Predictably, my preference for this tip would be to explain why conditional comments are better than awful, outdated hacks. The main advantage is that they allow you to localise your browser targeting to one spot in your mark-up, rather than all over your CSS file. This makes it much easier to maintain and has the added bonus of avoiding ugly character-based hacks all over your otherwise-gorgeous styles.

5: Support Transparency/Opacity in All Major Browsers

This one is largely okay. It’s a good tip, and the example is solid, I just found the introduction a bit lacking. A possible improvement would be to mention that originally, every browser had their own transparency hack and it wasn’t until CSS 3 that opacity was officially added to the specification. This way the novice developer following along gets a touch of back-story regarding why Internet Explorer is different from its counterparts.

6: Use !important to Override Normal CSS Precedence Rules

This is a good tip (I’m willing to bet a lot of people don’t know about !important), but it only explains half the problem. What isn’t covered is when to use !important, and that’s just as, well, important. The example given is too simplistic to be useful.

The ideal tip would describe a case where using !important is necessary. Like those times when you’re dealing with some poorly-auto-generated HTML, and you need to override some inline styles.

7: Centering a Fixed-Sized Element

This example is poorly explained. It reads a lot like “do this magic CSS, and *poof* your content will be centered!”. That’s not how CSS works, nor is it a good way to learn. Why not explain how the styles work? They’re not obivous. Furthermore, why not provide a few alternatives? If the dimensions of the container are known, for example, the math gets quite a bit easier — and that will be a very common case.

This tip would be more useful if the inner workings of the sample CSS were clearly explained. Educating a reader is always better than conjuring up a magic block of code with no elaboration.

8: Easy Web Fonts with Google Font API

This is one of two tips that is already really useful. There are no glaring errors, the example is current, and the content is still likely unknown to a large number of developers. There’s even a bit of history regarding the current state of @font-face! I wouldn’t change a thing.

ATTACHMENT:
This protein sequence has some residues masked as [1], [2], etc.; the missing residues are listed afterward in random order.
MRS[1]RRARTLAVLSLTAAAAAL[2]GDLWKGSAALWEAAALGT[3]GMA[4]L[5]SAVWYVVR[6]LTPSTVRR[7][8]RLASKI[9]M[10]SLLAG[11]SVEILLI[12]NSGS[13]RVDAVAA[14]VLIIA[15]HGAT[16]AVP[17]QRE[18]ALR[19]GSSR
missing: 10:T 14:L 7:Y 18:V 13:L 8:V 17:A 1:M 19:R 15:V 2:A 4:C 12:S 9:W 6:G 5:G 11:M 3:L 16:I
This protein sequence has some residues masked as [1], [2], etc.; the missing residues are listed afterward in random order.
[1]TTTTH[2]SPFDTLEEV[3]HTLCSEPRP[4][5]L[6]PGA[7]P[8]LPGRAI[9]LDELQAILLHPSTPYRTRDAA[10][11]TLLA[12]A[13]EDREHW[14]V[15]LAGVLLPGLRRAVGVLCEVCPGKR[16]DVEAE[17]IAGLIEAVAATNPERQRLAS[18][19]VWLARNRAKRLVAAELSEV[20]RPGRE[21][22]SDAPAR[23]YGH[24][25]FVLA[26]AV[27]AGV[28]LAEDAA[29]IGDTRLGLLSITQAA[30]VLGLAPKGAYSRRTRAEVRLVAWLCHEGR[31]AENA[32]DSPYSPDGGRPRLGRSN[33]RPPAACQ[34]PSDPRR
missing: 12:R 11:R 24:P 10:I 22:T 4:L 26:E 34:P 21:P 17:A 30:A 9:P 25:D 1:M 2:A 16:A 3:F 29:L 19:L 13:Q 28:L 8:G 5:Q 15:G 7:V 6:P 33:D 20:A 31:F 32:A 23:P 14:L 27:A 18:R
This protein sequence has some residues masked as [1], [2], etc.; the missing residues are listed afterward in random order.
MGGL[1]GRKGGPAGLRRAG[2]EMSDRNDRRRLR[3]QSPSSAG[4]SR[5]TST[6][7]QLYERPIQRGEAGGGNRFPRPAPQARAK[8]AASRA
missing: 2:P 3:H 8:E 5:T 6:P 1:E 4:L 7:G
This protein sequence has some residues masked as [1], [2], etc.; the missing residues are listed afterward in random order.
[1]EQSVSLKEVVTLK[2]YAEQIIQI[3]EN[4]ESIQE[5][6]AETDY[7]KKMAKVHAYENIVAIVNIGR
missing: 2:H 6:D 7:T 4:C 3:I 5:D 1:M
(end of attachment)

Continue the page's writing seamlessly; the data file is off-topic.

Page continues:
9: Prevent Line-Wrapping of Text Elements

This tip again fails to mention when it should be used. “Sometimes” is too vague, and even the example of link text isn’t really justified (are there advantages to no-wrapping link text? what are they? when else is this useful? etc). By answering a few more questions, this could be considerably more useful advice.

10: Vertically Align Text

This is the second already-useful tip. It explains the problem, introduces the solution, and explains some of the solution’s shortcomings. Exactly the kind of information necessary to really understand this tip.

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There we have it; a few tweaks and these potentially-harmful tricks can flip into advice that is decidedly useful. We can draw a few conclusions from our observations above:

  1. Start with the problem. Clarifying the problem up front shows that your advice is practical.
  2. Be specific. Removing ambiguity makes advice easier to use.
  3. Explain yourself. Justifying your reasoning helps your subjects learn.
  4. Provide compelling examples. Make sure you hit both what and when.

So the next time you’re offering some advice, don’t just stop there — offer some advice that is really, truly useful. Your community will thank you.

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One Response to “How to Give Useful Advice”

  1. Francis Says:

    This is a really good analysis. Goes to show that getting tricks from the internet doesn’t mean that you shouldn’t spend the time to understand the advice you are getting.

    I particularly like the comment you make about #1 and #2. Reducing accessibility just because you want it to look a specific way or because you want it to be convenient for yourself (as the designer) is not helping your user.